The BlackBerry Curve is compatible with your company's BlackBerry Enterprise server with support for Microsoft Exchange, IBM Lotus Domino, or Novell GroupWise to deliver corporate e-mail in real time. In total, the device can support as many as 10 accounts, including POP3 or IMAP4 e-mail accounts, and there is an e-mail wizard on the device to guide you through the setup process. An attachment viewer is also onboard to open popular file formats, such as Microsoft Word, Excel, PowerPoint, Corel WordPerfect, PDFs, JPEG, GIF, and more, and we were able to receive and open all files. Other messaging options include text, multimedia, and instant messaging, although the latter is limited to the proprietary BlackBerry Messenger client.
As for voice features, the Curve is a quad-band world phone and offers a speakerphone, voice-activated dialing, smart dialing, conference calling, speed dial, and support AT&T/Cingular's push-to-talk service. In addition, the phone features advanced audio technology that's supposed to cancel out background noise and echoes and will automatically increase the volume when you're in a noisy environment. (See the Performance section below for more on call quality). The BlackBerry 8300's phone book is limited only by the available memory--the SIM card holds an additional 250 contacts--with room in each entry for eight phone numbers, e-mail addresses, work and home addresses, job title, and more. For caller ID purposes, you can assign a photo to a contact as well a group category--business or personal--or one of 45 polyphonic ring tones. The Curve also supports MP3 and MIDI ring tones.
Once again, wireless options on this BlackBerry are pretty disappointing. There's no integrated Wi-Fi nor is there 3G support. You're reduced to surfing the Web at EDGE speeds, which, yes, aren't that slow but also aren't very fast. Also, unlike the BlackBerry 8800, the Curve doesn't include a GPS radio. Instead, you will have take advantage of the device's integrated Bluetooth and add this functionality via a Bluetooth GPS receiver. Other supported profiles include wireless headsets, hands-free kits, dial-up networking, object exchange, and A2DP for stereo Bluetooth headsets.
One-upping the BlackBerry Pearl, the Curve boasts a 2-megapixel camera (vs. 1.3 megapixels) with a 5x zoom and a built-in flash, but unfortunately, still no video-recording capabilities. You do get three picture sizes (1,600x1,200; 1,024x768; and 640x480) and three quality options (superfine, fine, and normal). You can also tweak the white balance and add color effects. That said, we were pretty disappointed by the quality of the pictures. Though the images had sharp definition, the colors were off and had a gray overtone.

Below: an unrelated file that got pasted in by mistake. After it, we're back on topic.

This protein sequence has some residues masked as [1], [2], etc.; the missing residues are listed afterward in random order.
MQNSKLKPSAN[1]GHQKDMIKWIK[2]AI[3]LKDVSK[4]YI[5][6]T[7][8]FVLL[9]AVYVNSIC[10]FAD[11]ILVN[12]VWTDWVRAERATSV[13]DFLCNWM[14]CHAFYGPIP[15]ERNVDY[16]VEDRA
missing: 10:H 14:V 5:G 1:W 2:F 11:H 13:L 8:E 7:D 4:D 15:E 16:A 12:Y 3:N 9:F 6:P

For more entertainment, there's also a media player onboard that supports MP3, AAC, MIDI, and WAV music files and AVI, MP4, MOV, and 3GP video formats. There's 64MB of flash memory, but you should store multimedia files on a microSD card since they tend to be memory hogs. The music player is pretty rudimentary, but it displays some track information such as title, artist, and album art, and you can create playlists as well as shuffle and repeat songs. You can have music play in the background while you use the device's other apps, and if there's an incoming call, the Curve will pause the music, then resume the track after you hang up. One notable improvement to the video player is the support for full-screen mode, so you can take advantage of the entire screen's real estate. The 3.5mm headset jack is also a boost, since it gives you the ability to plug in a better set of headphones or earbuds.
Finally, the BlackBerry Curve includes a number of PIM tools, such as a calendar, a tasks list, a memo pad, an alarm, a calculator, and the BlackBerry maps application. The latter is particularly useful, as it gives you maps of the United States as well as text-based driving directions--great for mobile professionals. Of course, you can always download more applications; check out Download.com for some ideas.
We tested the quad-band (GSM 850/900/1800/1900; EDGE) RIM BlackBerry Curve in San Francisco using Cingular service, and call quality was just OK. We had no problems hearing our callers, but there was a slight hollowness to the overall sound. In addition, our friends reported an echo on their end. As we mentioned earlier, the 8300 features an audio technology that's supposed to block background noise and echoes, but we didn't really find that to be the case. We did notice, however, that the call volume automatically increased when we were talking in noisy surroundings, such as a busy street corner. It's a bit alarming at first, since you're not expecting it, but it does help to hear your callers. Speakerphone quality was good, and we were able to connect to the BlackBerry with the Logitech Mobile Traveller Bluetooth headset.
General performance was snappy. Despite the occasional "loading" message when trying to view photos in slide show mode, we didn't run into too many delays when opening or working in various apps. Music playback through the device's speakers was impressive for a cell phone, with fairly full sound and decent balance, but we could have done with a little more bass. Watching video was smooth overall. Audio and video were synchronized, but as expected, there was some pixelation of the picture during action sequences. Web-browsing definitely could have used a boost from 3G speeds, as we got a little impatient waiting for pages to load.
The BlackBerry Curve is rated for 4 hours of talk time and as long as 17 days of standby time. In our battery tests, we were able to get 8.5 hours of talk time on a single charge. According to FCC radiation tests, the BlackBerry 8300 has a digital SAR rating of 1.51 watts per kilogram.